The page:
Add-on therapy in treatment of ocular hypertension and glaucoma proves vital

January 15, 2010

Alpha adrenoceptor agonist therapy using brimonidine tartrate 0.1% with a preservative has a wide spectrum of uses in the management of ocular hypertension and glaucoma.

Newport Beach, CA-Alpha2 adrenoceptor agonist therapy using brimonidine tartrate 0.1% with a preservative (Alphagan P 0.1% with Purite, Allergan) has a wide spectrum of uses in the management of ocular hypertension and glaucoma, said Ehsan Sadri, MD.

"Brimonidine provides potent IOP-lowering efficacy, shows promising neuroprotective activity, and the formulation containing 0.1% of active ingredient preserved with Purite is very safe, well-tolerated, and priced the same as the 0.15% generic formulation preserved with Polyquad," said Dr. Sadri, a glaucoma specialist in private practice, Newport Beach, CA.

"For these reasons, [brimonidine 0.1% with a preservative] is a valuable option for add-on therapy in patients whose disease is not controlled [with] a prostaglandin analogue, but it can also be a useful alternative as monotherapy in a number of situations where a prostaglandin analogue would not be preferred," he said.

"Alpha2 adrenoceptor agonists both reduce aqueous production and increase uveoscleral outflow and work nicely with a prostaglandin analogue that acts primarily to increase uveoscleral outflow albeit via a different mechanism [from] brimonidine," he said. "Generally, patients have an excellent, robust response with the addition of Alphagan P to existing prostaglandin analogue treatment in terms of IOP reduction and mitigation of progressive optic neuropathy."

Dr. Sadri added that although t.i.d. dosing is recommended in the product information for Alphagan P, he usually prescribes it twice daily with good results. Its favorable safety and tolerability profile also make the medication an excellent choice for adjunctive therapy with a prostaglandin analogue. Its most common side effects include allergic conjunctivitis, oral dryness, conjunctival hyperemia, and somnolence.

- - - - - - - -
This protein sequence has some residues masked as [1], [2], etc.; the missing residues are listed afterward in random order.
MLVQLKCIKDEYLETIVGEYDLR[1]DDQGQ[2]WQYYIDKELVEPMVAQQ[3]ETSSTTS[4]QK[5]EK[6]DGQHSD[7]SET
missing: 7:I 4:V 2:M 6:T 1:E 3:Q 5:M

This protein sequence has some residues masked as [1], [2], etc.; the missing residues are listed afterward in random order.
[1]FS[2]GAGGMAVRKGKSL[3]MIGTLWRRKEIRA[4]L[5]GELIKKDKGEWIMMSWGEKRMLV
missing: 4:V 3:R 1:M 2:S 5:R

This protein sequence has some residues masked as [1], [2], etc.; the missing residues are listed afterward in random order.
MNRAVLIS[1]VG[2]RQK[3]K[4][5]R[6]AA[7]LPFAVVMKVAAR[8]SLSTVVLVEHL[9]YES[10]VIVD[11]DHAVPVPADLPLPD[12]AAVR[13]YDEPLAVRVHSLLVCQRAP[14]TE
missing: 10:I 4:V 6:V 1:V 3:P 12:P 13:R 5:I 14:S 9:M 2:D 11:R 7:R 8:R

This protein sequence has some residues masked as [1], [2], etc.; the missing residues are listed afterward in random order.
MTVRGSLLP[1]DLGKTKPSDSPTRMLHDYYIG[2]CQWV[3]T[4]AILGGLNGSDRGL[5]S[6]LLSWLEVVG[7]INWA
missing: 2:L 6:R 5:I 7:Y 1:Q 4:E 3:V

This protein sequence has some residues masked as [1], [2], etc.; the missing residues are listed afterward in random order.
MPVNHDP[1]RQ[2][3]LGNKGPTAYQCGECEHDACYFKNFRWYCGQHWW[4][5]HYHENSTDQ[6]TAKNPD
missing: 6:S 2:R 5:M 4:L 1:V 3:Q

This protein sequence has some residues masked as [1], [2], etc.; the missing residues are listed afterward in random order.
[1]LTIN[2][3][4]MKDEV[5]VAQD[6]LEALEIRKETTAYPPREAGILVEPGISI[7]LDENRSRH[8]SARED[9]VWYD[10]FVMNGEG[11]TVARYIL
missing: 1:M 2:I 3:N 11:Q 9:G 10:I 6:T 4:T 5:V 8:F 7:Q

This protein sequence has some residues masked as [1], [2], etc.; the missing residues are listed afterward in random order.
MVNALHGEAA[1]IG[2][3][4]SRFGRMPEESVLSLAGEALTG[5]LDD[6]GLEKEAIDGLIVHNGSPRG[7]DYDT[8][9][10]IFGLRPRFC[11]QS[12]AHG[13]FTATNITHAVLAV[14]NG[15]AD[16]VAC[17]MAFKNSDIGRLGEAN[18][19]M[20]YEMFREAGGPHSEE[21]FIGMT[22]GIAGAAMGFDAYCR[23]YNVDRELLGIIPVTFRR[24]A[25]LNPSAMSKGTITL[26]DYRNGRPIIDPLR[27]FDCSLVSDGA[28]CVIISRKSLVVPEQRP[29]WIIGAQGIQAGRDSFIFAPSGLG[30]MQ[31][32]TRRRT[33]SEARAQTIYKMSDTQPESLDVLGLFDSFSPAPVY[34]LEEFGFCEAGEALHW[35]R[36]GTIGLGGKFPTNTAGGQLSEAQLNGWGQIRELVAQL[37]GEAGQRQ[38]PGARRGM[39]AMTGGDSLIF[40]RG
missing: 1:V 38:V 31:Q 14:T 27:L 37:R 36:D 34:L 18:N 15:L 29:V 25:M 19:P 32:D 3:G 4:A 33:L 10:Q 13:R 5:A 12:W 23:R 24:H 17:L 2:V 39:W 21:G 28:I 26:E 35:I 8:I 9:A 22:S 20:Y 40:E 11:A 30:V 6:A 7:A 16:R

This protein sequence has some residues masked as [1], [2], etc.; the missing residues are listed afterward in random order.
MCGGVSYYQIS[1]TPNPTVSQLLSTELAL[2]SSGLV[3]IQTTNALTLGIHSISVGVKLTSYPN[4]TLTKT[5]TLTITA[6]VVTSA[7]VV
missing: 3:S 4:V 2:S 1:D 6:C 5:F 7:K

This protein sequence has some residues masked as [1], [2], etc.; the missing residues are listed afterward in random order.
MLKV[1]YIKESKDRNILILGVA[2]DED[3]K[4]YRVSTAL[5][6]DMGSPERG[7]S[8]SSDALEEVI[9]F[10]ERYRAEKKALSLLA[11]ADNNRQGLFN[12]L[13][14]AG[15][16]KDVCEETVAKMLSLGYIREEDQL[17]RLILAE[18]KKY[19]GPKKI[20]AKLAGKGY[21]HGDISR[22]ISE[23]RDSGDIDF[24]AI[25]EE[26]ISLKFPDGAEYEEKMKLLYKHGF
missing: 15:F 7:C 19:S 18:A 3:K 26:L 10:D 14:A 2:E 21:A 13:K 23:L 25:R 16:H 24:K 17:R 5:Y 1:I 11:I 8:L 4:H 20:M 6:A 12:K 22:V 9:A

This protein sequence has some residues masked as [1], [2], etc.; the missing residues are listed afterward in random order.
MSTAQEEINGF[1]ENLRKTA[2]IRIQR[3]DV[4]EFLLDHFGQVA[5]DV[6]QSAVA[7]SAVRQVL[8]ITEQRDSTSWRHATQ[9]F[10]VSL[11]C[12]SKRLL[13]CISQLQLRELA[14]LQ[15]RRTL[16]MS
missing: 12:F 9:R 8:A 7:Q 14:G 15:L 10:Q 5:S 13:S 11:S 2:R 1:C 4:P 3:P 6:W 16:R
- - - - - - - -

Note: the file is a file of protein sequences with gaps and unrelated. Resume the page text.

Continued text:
However, with the lower concentration of brimonidine in the newest formulation of the medication, drug exposure is reduced and so are adverse event rates. Brimonidine also has a more favorable systemic safety profile compared with timolol, he said.

"When prescribing Alphagan P, it is important to caution patients about the potential for hyperemia although this problem occurs less often with the branded brimonidine formulation than with generics," Dr. Sadri said. "Overall, the majority of patients experience no significant adverse events with brimonidine."

Brimonidine monotherapy

In a variety of clinical situations where inflammation is an issue and a prostaglandin analogue is best avoided, brimonidine is a useful alternative as monotherapy.

One such commonly encountered scenario is represented by the patient who will be undergoing cataract surgery because ongoing prostaglandin analogue treatment can increase the risk of postoperative cystoid macular edema (CME). In these patients, Dr. Sadri switches the IOP-lowering medication to brimonidine twice daily 1 month prior to cataract surgery and continues the alpha2 adrenoceptor agonist for at least 90 days.

"IOP control is generally well maintained with the switch to brimonidine, and I recently had a patient who achieved an even further IOP lowering of 1 mm Hg in one eye and 2 mm Hg in the fellow eye after [therapy was] switched from latanoprost to brimonidine," Dr. Sadri said.

He added that some clinicians will restart the prostaglandin analogue sooner after cataract surgery. Emerging studies, however, indicate that the risk of postoperative CME is reduced if the prostaglandin analogue is avoided for at least 90 days. Thereafter, brimonidine may be continued if the patient is doing well and appears compliant with the twice-daily dosing regimen.

For some patients, less is more when it comes to dosing frequency so that therapy will be switched back to their prostaglandin treatment. Other conditions where brimonidine is preferred over a prostaglandin analogue include pseudoexfoliation glaucoma, uveitic glaucoma, and neovascular glaucoma.

In addition, for patients with light irides who wish to avoid a risk of permanent prostaglandin-induced iris color change and those who develop intolerable hyperemia with prostaglandin analogue therapy, brimonidine is an excellent, safe, and effective option, Dr. Sadri concluded.